Purpose: To prospectively investigate the relationship between initial clinical response and bone marrow edema pattern on preprocedural magnetic resonance (MR) images in vertebral bodies selected for percutaneous vertebroplasty (PVP).
Materials and methods: Institutional review board approval and written informed consent were obtained. PVP was performed for osteoporotic compression fractures in 80 consecutive patients (mean age, 72.4 years; range, 44-85 years; 67 women and 14 men; 157 vertebrae). Patients were divided into three groups according to the proportion of the vertebra in which the bone marrow edema pattern was observed on sagittal MR images: group 1, 50% or more of the vertebra; group 2, less than 50%; group 3, no edema pattern observed. By using Wilcoxon rank sum test, Fisher exact test, and Wilcoxon signed rank test, groups were examined for differences in treatment efficacy, which was defined as the difference between preprocedural and postprocedural pain as assessed by means of visual analog scale (VAS) score at 1-3 days after PVP.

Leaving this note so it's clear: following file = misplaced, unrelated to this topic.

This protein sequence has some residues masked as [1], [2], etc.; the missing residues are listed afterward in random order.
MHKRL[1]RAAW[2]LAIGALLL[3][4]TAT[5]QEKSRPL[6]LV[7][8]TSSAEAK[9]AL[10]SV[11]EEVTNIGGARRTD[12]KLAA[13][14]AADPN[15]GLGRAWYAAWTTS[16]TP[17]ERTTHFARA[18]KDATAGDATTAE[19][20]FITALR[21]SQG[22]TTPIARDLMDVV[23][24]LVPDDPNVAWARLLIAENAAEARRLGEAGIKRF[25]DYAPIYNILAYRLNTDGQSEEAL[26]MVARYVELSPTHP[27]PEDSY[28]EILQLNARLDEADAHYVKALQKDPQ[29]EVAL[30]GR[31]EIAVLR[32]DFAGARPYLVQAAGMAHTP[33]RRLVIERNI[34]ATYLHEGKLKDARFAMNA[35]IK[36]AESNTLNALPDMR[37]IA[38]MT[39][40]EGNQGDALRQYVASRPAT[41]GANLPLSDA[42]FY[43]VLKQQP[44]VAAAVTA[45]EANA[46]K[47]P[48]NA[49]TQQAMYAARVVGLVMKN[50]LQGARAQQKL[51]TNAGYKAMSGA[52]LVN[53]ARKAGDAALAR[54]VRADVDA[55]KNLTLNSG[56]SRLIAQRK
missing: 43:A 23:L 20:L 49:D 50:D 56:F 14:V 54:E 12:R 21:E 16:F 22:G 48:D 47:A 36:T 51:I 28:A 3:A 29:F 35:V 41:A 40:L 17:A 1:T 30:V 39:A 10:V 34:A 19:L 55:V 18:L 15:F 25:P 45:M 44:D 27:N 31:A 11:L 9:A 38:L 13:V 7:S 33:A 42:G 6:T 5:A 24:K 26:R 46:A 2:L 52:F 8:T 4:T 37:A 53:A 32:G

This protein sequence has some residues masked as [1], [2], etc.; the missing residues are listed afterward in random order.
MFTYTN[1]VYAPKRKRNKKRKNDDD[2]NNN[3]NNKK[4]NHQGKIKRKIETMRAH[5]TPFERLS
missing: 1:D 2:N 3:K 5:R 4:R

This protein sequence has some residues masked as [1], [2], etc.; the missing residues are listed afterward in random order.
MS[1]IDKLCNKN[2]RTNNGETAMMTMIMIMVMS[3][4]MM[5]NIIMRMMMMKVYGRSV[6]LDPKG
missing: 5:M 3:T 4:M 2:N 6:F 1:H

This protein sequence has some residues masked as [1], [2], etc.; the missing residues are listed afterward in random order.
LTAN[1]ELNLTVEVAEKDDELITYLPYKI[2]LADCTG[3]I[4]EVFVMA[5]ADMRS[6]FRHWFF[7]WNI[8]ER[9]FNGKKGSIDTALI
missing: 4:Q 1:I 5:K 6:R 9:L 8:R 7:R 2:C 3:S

Results: Forty-four patients were assigned to group 1, 14 to group 2, and 22 to group 3. No significant difference was seen between the groups with respect to age, sex, number of treated vertebrae, or preprocedural VAS score. In group 1, VAS score decreased from 7.5 before the procedure to 2.9 after (improvement of 4.6). In group 2, the score decreased from 6.8 to 3.1 (improvement of 3.7). In group 3, the score decreased from 7.0 to 4.3 (improvement of 2.7). Improvement was significantly greater in group 1 than in group 3 (P < .005).
Conclusion: PVP resulted in significantly greater clinical improvement in patients with an extensive bone marrow edema pattern than in those without this pattern. (c) RSNA, 2006.